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I have recently begún to learn about model based recursive partitioning by playing around with MOB in the party package. I came across this mobForest package but am a little baffled towards what it is actually doing.

A MOB model (if I can call it that) is of the form

Y ~ X1,...,Xk | Z1,...,Zl using the MOB vignette's notation. In mobForest I would have a sequence of partitions (Z1,...,Zl ;...; A1,...Al) for which evey node would have a model of the form Y ~ X1,...Xk fitted to it. Is this an ensemble of MOB models or am I completely misunderstanding this?

Bootstraping the observations and sampling your variables at splits to build a sequence of trees helps tackle many problems that a single tree has. But how does that come into play here?

On a side note, when I use mobForestAnalysis to do model-based random forest analysis I dont know how to use this (Model?) to predict on new observations. Can someone help me out on this?

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Just to give you an idea on what mobForest is doing:

As you know mob partitions subjects in feature space and fits the model of your interest (e.g. Y ~ X1 + X2) in each node. Partition variables Z1 ...Zk are used as splitting variables to construct a tree.

mob is useful to identify groups of subjects with similar model trends. For example, clinical response to a dosage may vary between males and females. In such case, it is worth performing mob analysis which will fit the model "clinical response ~ dosage" for males and females separately in two nodes (assuming males and females have different trends) and obtain predictions based on these two separate models (instead of obtaining predicted clinical response with a model on complete data).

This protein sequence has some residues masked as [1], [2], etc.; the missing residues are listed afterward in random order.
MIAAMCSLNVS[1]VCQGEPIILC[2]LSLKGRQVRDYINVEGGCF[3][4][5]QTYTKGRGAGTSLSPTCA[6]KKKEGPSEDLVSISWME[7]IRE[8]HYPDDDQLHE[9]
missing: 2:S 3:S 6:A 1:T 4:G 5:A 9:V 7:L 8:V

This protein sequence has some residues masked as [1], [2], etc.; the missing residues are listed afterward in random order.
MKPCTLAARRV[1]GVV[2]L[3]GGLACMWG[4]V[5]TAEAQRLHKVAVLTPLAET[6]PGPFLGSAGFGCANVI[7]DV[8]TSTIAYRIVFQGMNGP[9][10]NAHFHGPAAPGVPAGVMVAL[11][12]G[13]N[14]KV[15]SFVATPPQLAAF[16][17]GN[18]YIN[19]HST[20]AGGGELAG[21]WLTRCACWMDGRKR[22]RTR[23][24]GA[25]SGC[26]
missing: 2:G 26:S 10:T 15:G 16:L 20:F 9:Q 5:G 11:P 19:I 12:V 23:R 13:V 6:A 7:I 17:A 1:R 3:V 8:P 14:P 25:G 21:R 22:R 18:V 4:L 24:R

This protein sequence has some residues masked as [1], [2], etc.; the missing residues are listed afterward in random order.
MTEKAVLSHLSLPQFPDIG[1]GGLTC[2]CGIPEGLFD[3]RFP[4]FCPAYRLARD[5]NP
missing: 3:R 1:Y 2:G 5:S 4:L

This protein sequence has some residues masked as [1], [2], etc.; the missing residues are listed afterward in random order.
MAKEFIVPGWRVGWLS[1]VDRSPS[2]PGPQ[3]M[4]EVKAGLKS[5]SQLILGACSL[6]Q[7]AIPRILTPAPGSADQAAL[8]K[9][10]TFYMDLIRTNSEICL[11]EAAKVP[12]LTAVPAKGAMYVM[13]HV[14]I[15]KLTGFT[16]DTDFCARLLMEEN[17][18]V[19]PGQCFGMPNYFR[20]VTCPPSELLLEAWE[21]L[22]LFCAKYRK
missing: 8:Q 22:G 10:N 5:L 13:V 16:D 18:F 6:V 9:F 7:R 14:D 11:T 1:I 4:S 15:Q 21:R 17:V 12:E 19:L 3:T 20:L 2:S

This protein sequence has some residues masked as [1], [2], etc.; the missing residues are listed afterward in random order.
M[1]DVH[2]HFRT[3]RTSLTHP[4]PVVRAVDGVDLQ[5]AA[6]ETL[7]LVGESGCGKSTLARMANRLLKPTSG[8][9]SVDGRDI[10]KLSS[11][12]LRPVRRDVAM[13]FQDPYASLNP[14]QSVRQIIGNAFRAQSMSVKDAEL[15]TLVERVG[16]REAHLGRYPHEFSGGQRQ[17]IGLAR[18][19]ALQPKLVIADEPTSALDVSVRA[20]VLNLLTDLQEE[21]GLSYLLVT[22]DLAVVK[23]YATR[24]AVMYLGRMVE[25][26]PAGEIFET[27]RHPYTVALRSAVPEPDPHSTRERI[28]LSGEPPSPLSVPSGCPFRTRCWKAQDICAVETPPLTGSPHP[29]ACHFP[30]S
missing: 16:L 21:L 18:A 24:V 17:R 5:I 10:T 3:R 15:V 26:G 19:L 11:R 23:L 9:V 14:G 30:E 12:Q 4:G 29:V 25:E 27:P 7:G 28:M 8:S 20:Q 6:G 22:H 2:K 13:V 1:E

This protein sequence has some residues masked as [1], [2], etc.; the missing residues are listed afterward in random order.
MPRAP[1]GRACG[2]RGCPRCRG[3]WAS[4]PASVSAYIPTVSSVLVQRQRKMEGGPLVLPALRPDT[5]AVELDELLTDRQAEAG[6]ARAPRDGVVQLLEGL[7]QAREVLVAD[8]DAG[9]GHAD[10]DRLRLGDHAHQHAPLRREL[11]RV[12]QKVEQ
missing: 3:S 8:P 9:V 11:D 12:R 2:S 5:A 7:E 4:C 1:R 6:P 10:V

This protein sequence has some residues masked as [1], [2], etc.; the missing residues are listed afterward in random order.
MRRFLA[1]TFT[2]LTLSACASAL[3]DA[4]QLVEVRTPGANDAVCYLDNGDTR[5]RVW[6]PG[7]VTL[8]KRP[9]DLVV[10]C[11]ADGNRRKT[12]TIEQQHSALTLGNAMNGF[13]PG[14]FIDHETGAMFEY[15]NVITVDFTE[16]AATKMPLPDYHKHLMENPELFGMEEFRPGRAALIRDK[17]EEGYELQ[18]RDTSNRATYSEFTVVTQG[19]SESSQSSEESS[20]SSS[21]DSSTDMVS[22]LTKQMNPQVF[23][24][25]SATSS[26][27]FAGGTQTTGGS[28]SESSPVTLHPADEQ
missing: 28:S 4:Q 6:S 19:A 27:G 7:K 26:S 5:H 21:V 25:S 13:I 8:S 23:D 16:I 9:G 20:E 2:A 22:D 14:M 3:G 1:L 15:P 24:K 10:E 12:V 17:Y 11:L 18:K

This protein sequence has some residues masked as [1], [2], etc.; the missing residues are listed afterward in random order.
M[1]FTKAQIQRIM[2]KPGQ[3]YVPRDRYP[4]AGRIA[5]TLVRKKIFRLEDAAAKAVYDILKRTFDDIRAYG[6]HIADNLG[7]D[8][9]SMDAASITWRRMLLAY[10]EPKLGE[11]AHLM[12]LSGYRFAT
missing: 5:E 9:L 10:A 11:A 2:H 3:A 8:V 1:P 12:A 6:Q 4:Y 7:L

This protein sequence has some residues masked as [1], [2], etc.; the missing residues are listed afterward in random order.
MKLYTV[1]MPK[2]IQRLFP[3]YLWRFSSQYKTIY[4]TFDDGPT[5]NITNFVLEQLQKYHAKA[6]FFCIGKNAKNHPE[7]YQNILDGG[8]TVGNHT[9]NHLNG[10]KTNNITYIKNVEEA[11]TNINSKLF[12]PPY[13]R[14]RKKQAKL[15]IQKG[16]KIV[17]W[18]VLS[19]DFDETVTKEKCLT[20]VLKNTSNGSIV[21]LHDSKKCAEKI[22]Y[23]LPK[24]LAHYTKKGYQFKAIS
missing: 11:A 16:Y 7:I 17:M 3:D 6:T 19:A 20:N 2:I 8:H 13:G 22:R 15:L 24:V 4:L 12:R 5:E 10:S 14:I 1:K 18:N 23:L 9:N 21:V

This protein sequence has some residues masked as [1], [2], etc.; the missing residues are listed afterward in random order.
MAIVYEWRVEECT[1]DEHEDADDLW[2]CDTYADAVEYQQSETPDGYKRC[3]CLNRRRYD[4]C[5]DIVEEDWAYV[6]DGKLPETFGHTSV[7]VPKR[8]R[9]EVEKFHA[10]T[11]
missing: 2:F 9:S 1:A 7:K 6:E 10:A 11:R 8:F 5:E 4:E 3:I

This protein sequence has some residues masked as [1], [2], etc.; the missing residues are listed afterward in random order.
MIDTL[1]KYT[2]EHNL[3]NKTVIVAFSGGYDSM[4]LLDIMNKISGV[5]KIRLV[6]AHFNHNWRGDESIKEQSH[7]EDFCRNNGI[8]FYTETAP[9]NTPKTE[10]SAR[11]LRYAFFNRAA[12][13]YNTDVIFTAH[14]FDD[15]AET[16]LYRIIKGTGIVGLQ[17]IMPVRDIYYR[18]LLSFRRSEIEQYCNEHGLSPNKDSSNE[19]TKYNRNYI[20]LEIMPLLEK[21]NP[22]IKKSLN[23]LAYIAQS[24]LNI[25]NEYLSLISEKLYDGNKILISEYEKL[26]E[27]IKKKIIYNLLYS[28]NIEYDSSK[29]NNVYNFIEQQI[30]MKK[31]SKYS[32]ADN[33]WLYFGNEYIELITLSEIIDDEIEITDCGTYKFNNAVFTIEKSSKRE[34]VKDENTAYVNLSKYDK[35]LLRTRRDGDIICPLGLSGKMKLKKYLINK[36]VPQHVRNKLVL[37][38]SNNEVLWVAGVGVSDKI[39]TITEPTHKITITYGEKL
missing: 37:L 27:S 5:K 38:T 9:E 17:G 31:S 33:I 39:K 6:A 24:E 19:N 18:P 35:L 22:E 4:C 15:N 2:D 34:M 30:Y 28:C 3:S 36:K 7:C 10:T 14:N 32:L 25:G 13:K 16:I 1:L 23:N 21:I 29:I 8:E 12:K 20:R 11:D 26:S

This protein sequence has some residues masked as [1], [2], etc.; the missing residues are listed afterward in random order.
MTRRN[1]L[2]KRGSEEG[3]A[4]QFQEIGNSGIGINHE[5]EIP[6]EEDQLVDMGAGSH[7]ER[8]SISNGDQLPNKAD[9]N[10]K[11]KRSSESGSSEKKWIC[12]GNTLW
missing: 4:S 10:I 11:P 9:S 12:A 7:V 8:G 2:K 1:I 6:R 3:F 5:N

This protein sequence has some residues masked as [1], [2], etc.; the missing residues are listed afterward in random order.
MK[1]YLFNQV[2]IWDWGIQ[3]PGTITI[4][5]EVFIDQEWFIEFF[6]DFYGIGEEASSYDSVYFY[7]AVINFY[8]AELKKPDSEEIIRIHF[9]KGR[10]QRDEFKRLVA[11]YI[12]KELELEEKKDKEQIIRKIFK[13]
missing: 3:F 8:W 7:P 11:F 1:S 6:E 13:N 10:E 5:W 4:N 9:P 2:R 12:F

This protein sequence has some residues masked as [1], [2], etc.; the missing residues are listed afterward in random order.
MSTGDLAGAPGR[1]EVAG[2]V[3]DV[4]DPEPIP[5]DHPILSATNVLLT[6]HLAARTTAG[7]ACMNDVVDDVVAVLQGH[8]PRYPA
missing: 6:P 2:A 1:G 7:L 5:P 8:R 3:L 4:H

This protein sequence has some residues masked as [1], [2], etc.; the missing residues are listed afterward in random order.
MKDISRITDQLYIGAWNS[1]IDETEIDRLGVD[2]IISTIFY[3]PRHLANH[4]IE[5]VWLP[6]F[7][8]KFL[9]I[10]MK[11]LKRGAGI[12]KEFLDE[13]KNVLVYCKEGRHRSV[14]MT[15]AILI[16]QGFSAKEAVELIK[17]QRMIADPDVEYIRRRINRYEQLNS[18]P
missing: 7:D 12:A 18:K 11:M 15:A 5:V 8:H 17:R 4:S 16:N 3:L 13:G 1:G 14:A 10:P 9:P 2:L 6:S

In short, mob assists you to perform localized regressions (based on the mob tree) and obtain predictions accordingly. However, these predictions are based on a single tree model. MobForest extends mob by constructing multiple tree models on bootstrap samples (tree models produced on subsampled sets of subjects) and obtain predictions for each subject on each tree model. So in our example, we can obtain predicted clinical response on multiple tree models using mobForest and summarize predictions to produce stable prediction.

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Ok. I suspected this. Are you familiar with the package? Because I have been playing around with it. I can build the model (not sure how to call it, lets call it a mobForest model) and can asess the out of bag precision etc. I have no clue about how to use it to make predictions on new observations. I have many of them for which I only have the values of the covariables which I would like to predict on. –  JEquihua Feb 11 '13 at 3:29
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